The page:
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A working group on security and defence policy of the Social Democrats (SPD) – one of Germany’s major political parties – has published a 12-page plan to create an EU army. The politicians have called for “the ability to act regardless of tiresome questions of sovereignty”.
But the plan for a Brussels army has prompted a backlash from Express.co.uk readers.
One commented: “Thank god we are out and away from this lot.”
Another hit out at former deputy prime minister Nick Clegg, who previously dismissed claims of an EU army, saying: “Didn’t a certain Nick Clegg claim that Farage was lying about plans for an EU army. Cleggy owes Nigel an apology.”
A third fumed: “So during the Brexit referendum the EU and the remain side flatly denied there was ever any plans or need for an EU army, air force and navy.
“We all knew it was on the cards but it made them feel much better if they denied things.
“So the EU will be getting another new defence committee to control this new army and with it the necessary infrastructure that goes with it.
“All this at a time when the EU money cupboard is bare, it is becoming increasingly unpopular with its citizens and it needs to rebuild its finances.”
Another blasted: “Wasn’t this one of the exact examples that Brexiteers said WOULD HAPPEN and the Remainiacs accused us of LYING.”
One more commented: “BUT BUT BUT the Remainer’s told us the suggestions of an EU Army were ideas made up by Leavers, that it was nonsense and would never happen. Were they lying or just naive?”
The 28th Army, set out in a 12-page concept paper published in the Welt am Sonntag newspaper, would report directly to the EU Commission and be under the responsibility of a newly-appointed Commissioner for Defence.
Fritz Felgentreu, defence policy spokesman for the SPD parliamentary group, said: “Our aim is to improve the EU’s ability to act, regardless of the tiresome questions of sovereignty.
“In addition to the already existing ability to enforce trade policy and the desired greater unity in diplomacy, the 28th Army can sustainably strengthen the military pillar of European cooperation.”
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The head of London-based think-tank Euro Intelligence Wolfgang Munchau criticised the plan.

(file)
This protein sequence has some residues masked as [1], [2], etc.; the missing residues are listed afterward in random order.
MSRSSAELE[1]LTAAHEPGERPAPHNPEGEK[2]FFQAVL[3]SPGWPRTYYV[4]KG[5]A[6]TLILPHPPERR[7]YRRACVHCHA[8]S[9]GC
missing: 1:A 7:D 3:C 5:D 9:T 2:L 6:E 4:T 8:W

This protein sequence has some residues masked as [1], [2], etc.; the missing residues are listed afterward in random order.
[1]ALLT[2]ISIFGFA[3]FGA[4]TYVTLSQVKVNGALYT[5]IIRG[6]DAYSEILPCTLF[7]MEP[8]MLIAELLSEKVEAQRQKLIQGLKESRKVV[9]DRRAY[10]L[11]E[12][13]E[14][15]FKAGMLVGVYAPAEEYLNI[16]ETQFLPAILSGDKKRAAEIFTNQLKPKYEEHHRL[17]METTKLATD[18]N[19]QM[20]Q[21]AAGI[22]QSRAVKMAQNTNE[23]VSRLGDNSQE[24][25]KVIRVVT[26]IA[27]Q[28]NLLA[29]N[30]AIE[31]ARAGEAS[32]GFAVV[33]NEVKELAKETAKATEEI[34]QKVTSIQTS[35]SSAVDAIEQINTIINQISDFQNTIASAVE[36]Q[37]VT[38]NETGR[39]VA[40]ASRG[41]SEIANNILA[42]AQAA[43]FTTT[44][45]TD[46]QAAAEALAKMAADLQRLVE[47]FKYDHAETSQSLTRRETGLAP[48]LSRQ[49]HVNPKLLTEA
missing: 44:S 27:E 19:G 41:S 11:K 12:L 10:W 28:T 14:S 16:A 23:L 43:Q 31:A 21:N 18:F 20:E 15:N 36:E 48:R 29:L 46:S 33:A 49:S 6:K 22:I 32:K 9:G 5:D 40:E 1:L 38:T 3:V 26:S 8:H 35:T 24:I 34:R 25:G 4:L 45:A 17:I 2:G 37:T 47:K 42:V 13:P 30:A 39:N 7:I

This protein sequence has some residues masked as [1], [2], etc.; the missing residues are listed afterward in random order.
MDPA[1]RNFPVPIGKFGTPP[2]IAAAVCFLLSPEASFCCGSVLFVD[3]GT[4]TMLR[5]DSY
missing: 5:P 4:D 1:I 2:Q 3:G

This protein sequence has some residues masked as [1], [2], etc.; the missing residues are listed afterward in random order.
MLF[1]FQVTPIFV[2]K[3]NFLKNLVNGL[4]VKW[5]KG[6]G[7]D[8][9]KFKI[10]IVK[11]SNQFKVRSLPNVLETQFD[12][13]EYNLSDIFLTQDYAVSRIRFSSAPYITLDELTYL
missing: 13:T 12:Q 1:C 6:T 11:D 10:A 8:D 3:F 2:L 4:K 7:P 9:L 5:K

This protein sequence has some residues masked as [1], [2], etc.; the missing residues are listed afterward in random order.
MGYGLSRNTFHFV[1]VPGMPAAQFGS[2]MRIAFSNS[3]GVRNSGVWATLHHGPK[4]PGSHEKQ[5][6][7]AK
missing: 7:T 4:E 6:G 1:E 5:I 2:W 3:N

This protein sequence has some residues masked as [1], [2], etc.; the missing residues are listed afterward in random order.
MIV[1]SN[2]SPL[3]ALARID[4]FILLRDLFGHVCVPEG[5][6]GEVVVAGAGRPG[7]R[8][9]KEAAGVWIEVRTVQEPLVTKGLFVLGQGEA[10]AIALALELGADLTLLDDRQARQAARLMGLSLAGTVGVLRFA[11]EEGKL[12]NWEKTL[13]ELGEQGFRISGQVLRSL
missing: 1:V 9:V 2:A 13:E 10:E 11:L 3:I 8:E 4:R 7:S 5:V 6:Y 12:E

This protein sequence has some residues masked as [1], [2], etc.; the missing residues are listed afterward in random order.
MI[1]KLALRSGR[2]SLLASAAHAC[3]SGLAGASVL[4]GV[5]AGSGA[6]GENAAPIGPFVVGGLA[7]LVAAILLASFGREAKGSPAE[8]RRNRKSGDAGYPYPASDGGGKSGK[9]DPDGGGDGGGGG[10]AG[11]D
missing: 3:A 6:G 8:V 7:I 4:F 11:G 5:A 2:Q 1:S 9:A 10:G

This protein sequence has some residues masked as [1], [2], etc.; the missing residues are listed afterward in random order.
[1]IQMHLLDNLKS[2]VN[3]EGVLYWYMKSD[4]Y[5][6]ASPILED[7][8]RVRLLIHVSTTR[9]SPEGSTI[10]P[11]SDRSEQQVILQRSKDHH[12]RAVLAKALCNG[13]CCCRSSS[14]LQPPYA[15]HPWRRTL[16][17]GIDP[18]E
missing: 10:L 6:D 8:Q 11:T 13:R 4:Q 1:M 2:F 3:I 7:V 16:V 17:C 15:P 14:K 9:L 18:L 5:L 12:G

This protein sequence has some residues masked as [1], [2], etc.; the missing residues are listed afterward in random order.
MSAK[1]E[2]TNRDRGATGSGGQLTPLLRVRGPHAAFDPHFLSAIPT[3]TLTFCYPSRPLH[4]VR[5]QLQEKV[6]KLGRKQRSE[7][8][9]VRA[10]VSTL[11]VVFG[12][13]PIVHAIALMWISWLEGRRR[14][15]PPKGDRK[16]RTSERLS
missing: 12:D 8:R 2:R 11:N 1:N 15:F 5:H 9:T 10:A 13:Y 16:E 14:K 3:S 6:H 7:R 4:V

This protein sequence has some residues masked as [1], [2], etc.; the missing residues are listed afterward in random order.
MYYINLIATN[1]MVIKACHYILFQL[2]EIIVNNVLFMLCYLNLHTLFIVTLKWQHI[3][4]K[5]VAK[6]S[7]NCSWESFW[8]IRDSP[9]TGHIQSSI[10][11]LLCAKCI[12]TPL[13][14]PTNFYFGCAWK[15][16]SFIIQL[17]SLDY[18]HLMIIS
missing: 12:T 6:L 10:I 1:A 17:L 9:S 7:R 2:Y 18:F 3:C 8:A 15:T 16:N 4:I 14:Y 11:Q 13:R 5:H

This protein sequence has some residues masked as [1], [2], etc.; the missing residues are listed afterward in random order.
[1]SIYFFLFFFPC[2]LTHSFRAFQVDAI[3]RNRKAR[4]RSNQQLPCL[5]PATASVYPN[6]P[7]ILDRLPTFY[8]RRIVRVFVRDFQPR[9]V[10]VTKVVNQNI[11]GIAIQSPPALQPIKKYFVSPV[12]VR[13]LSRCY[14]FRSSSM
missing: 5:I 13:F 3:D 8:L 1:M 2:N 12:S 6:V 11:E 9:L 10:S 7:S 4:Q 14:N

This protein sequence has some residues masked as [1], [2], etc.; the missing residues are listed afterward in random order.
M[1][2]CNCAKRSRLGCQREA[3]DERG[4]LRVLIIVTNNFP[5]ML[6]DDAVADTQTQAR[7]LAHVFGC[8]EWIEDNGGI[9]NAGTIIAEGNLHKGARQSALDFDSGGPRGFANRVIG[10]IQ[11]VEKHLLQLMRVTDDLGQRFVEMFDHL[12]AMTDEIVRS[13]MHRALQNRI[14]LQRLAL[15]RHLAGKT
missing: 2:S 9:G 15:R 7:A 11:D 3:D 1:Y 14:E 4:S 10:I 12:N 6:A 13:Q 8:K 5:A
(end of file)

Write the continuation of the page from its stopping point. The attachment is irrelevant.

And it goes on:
Mr Munchau said: “Probably the least helpful proposal you can make to help the EU move in the direction of strategic autonomy is to call for a European army.
“The problem is not only that it sets the bar too high, which it does. It also diverts attention from the security discussion the EU needs to have instead.
“This is one of those ideas where you don’t know where to begin dismantling it. Our first thought was this: are they trying to do to defence what they did to the eurozone?”
Mr Munchau claimed that with the monetary union, the bloc ended up creating a dysfunctional system in the hope that future generations would fix it.
He added: “Have they considered what might happen if the European Commission charged into battle and lost? The British are still traumatised by the Charge of the Light Brigade in the Crimean War.
“An army is not an inter-institutional working group that meets on Tuesdays.”
Mr Munchau said the paper shows a “shocking lack of understanding” of the EU’s security priorities.
He said: “The biggest threats to our security right now do not stem from invasion by a foreign power, or our refusal to participate in a war in the Middle East or Africa.
“Our list of priorities would include the following: defence against cyber threats from Russia and China; a restoration of the Iran nuclear deal; the co-ordination of the fight against terrorism; the push against empire-building in our neighbourhood; and a defence of EU companies and individuals targeted by the US for secondary economic sanctions.
“It is rather difficult to think of an EU security interest for which you would need a European army.”
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